– Ralph
    Aug 14 '11 at 22:18

So the general idea is to take a particular lattice $L$ of subobjects, remove the top and bottom element to get $L - \{0, 1\}$, and then study the homology of the nerve of the poset $P$.

There is an old theorem of Jon Folkman: if the lattice $L$ is a geometric lattice, then the nerve of $P$ turns out to be a bouquet of spheres of dimension given by the length of any maximal ascending path in $P$, and the number of spheres is given by the value $\mu(0, 1)$ of the Möbius function of the lattice $L$ (see Euler characteristic of a poset).

  • J. Folkman, The homology groups of a lattice, J. Math. Mech. 15 (1966), 631-636.

This would apply to some of the examples you mention, which are finite modular lattices and thus a fortiori geometric lattices. The typical examples of non-modular geometric lattices, on the other hand, tend to come from matroid theory.

Another application is to free Lie algebras: as shown in some beautiful work of Joyal, in

  • A. Joyal, Foncteurs analytiques et espèces de structures. Combinatoire Énumérative (Lecture Notes in Mathematics 1234), Springer-Verlag, 1985

the $S_n$ representation on the space of Lie polynomials in $n$ distinct indeterminates is closely related to the homology of lattices of equivalence relations (again these are geometric lattices).

  • $\begingroup$ Thanks, Todd! The first application was mentioned by Quillen in his paper I cited above as well. It's related to Cohen-Macaulay posets (i.e. posets whose Stainley-Reisner rings are Cohen-Macaulay). Quillen claimed to generalized Folkman's proof (to prove something else). But your second one is new to me. :) $\endgroup$ Aug 15 '11 at 13:34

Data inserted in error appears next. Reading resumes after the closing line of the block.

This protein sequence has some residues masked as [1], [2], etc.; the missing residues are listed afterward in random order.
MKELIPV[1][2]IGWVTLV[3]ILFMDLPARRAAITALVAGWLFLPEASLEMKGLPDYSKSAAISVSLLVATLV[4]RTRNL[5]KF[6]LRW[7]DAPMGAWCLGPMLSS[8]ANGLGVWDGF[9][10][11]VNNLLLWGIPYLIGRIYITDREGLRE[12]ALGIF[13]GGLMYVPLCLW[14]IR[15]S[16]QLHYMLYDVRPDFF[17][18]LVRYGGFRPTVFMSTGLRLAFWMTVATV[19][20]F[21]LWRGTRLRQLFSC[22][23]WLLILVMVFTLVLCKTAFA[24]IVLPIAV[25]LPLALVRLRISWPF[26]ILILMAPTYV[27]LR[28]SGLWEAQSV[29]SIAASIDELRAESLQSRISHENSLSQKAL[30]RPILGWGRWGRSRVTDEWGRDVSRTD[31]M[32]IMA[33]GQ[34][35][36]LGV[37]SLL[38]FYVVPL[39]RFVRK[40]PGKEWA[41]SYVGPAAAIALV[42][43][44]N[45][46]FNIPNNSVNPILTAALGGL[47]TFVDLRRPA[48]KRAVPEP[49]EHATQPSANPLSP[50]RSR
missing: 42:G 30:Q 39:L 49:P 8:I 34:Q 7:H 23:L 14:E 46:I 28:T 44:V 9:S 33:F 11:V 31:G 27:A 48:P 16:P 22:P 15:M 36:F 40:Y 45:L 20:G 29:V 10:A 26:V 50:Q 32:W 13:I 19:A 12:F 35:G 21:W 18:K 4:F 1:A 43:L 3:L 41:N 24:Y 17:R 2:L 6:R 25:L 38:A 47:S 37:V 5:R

• $\begingroup$ Sorry, my mistake. Quillen didn't claim to have generalized it. I misread his statement. He just sketched a proof of a special case of it. $\endgroup$ Aug 15 '11 at 18:37

I like the following application in group cohomology: Let $G$ be a group of finite virtual cohomological dimension and let $$H^\ast_G(\Delta;M) = H^\ast(EG \times_G \Delta;M)$$ be the $G$-equivariant cohomology of $\Delta$ where $\Delta$ is the classifying space of the poset of the non-trivial elementary abelian $p$-subgroups of $G$. Then the projection $\Delta \to \ast$ induces an isomorphism $$H^i(G;\mathbb{F}_p) = H^i_G(\ast;\mathbb{F}_p) \to H^i_G(\Delta;\mathbb{F}_p)$$ for $i > \text{dim } \Delta + \text{ vcd } G$. This can be used to cleanly state finite generation results: $H^\ast_G(\Delta;\mathbb{F}_p)$ is a finitely generated $\mathbb{F}_p$-algebra (under some weak conditions) while $H^\ast(G;\mathbb{F}_p)$ is usually not finitely generated (as can be seen by taking $G$ a free group of infinite rank). This can be found in the following 1998 paper

Lee: On the finite generation of high dimensional cohomology ring of virtually torsion-free groups.

As another application in group cohomology may serve the formula in Corollary V.3.3 in Adem's book (Cohomology of Finite Groups) that has been used in the computation of the cohomology of sporaid simple groups.